What will be big in the world of home interiors and design in 2020?
Trends for the year ahead are likely to centre around comfort, sustainability and smart home technology.
We check out what else is predicted to be big in design.
Just as there is fast fashion so there is fast design. The slow design movement calls for more thoughtful and environmentally-friendly approaches, such as buying antiques and vintage over new products and supporting local craftspeople over large chains. Slow design is also about savouring, reflecting and engaging with good design to appreciate what it adds to our lives.
Alongside our search for greater sustainability in design comes an increased use of recycled and reclaimed materials, as well as raw natural materials such as rattan, plywood, hemp and terracotta. The Japanese concept of Wabi-sabi, which emphasises beauty that is “imperfect, impermanent and incomplete”, continues to influence many designers, leading to a greater use of natural materials and less shiny perfection.
It’s no news that smart homes are on the rise with an ever-increasing array of products available in Australia. Among the smart technology trends for 2020 are smart phone app-controlled heating and cooling systems that let you save on consumption. Voice-activated assistants such as Google Home and Amazon Alexa will continue to become more prevalent, and a host of new smart kitchen appliances look set to reshape how we cook and eat.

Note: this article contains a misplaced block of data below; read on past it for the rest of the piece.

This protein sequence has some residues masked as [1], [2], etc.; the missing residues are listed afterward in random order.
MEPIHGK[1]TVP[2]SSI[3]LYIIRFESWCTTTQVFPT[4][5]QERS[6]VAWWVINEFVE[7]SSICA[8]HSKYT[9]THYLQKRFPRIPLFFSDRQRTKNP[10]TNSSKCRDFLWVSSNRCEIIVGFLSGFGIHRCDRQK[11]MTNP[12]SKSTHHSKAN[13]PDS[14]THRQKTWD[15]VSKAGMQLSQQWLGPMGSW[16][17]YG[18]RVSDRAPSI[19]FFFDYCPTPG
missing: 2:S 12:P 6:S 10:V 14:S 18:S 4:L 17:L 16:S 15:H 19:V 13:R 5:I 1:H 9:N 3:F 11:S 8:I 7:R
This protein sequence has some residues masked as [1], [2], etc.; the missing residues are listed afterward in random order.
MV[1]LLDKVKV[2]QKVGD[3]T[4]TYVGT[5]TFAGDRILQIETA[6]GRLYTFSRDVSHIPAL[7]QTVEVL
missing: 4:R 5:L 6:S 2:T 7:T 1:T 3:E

Interior wall panels were much seen in home design throughout 2019 and look set to be even bigger in 2020. They are an affordable solution that experts say can give a space dramatic ‘wow factor’ at an affordable cost. Installing wall panels as a bed-head is one easy way to get this look.
Blue is the colour of 2020
Pantone have revealed its 2020 colour of the year is: PANTONE 19-4052 called “Classic Blue”. We’re destined to see a lot of this deep indigo blue shade in home design this year.
Art deco style is creeping back into home interiors from vintage wallpaper and paint colour choices to curvy furniture silhouettes. Another way art deco is becoming more visible is through the use of fluted (ribbed) glass. Expect to see more of this in light fixtures, shower screens, kitchen cabinets and wall dividers.
Also proving popular, perhaps in part due to the growing ‘tiny homes’ trend, is furniture that has multiple uses. See, for example, Ikea’s Symfonisk line of lamps that double as Sonos audio speakers. We’re also seeing more furniture incorporating storage space in and underneath it – great for those who have downsized recently into smaller homes.
Vertical gardens and greener interiors
While Monstera and Fiddle Leaf figs continue to flood Instagram, they’re not the only plants that make great indoor greenery. Others having a moment are cacti, long leaf figs and olive trees. Vertical gardening is becoming more popular with some green-thumbs installing ‘living walls’ indoors to bring the outside in – perfect for a Paddington terrace courtyard. Outside, gardens grown up a trellis or on walls can maximise small spaces and beautifully cover up unappealing features, as well as provide more space for plants, herbs, flowers and even vegetable gardens.
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